CHARLESTON, W.Va. — UPDATE: Senate Majority Leader John Unger (D-Berkeley) introduced SB 373 on Thursday. The legislation, he said, would “start the discussion on closing the loophole” on above-ground storage facilities. “Hopefully, we can expedite this,” said Unger.
As proposed, the bill will amend the Water Resources and Management Act by requiring the registration of existing above-ground storage tanks and directing the secretary of the state Department of Environmental Protection to develop a program to regulate new and existing above-ground storage tanks.
CHARLESTON, W.Va. — As thousands of West Virginians wait for their tap water to be cleared for use, a week after they were first told not to use it because a coal processing chemical had spilled into the Elk River, new legislation is already being drafted to prevent similar leaks in the future.
“If such legislation that I’ll be introducing had been in place, this would have been prevented,” said John Unger (D-Berkeley), Senate Majority Leader and co-chair of the Joint Legislative Oversight Commission on State Water Resources, on Wednesday’s MetroNews “Talkline.”
The Unger bill will require existing above-ground chemical storage facilities to be registered and inspected, much like underground storage facilities are currently. Construction facilities for new storage sites, he said, could soon be required to locate away from potential water threats.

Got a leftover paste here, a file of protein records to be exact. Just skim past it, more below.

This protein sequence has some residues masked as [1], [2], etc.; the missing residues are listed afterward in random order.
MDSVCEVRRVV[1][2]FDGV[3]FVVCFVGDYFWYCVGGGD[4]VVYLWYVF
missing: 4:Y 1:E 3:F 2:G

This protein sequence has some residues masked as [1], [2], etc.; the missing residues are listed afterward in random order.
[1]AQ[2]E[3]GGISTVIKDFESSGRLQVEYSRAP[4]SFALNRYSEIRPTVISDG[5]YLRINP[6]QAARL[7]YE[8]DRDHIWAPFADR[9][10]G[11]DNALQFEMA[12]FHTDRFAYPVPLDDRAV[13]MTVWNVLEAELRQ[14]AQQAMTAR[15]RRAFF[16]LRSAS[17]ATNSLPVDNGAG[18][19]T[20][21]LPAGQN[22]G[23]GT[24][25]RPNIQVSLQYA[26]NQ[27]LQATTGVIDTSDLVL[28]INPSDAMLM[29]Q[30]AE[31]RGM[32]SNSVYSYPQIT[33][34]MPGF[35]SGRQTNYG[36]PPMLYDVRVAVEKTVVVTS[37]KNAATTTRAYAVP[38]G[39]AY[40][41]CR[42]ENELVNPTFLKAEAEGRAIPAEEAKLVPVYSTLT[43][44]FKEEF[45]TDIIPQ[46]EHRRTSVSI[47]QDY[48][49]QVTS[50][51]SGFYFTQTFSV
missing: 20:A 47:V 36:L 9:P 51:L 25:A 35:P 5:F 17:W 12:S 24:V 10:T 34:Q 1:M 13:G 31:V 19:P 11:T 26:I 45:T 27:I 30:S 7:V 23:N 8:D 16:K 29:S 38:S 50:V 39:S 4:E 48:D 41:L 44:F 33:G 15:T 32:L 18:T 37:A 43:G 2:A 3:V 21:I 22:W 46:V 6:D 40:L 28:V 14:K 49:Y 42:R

“It was a significant problem hiding in plain sight,” said Kent Carper, Kanawha County Commission president, of Freedom Industries, the source site for the crude MCHM, 4-methylcyclohexane methanol, that leaked.
“It was no secret to anyone that that facility was there.”
Unger said early detection requirements, including possible alarms, will also have to be part of any new legislation.
He and other members of the Joint Legislative Oversight Commission on State Water Resources will be conducting a full review of the chemical leak. “(We’ll be) Looking at what happened, how it happened and what we can do to prevent it from ever happening again here in Charleston or anywhere throughout West Virginia,” said Unger.
At the same time, a date is being scheduled for a field hearing in Charleston from members of the U.S. House Transportation and Infrastructure Committee. Both Third District Congressman Nick Rahall (D-WV) and Second District Congresswoman Shelley Moore Capito (R-WV) requested the hearing of Chair Bill Shuster (R-PA) who granted it.
“A purpose of a hearing is to find out what gaps there might be in the regulations or, at least, what protocols weren’t followed,” said Capito. “More work on the front end would have helped us in this case a lot.”
The U.S. Senate Environment and Public Works Committee will hold hearings on the Charleston chemical spill in Washington, D.C. in early February.
MetroNews “Talkline,” hosted by Hoppy Kercheval, originated from the State Capitol on Wednesday.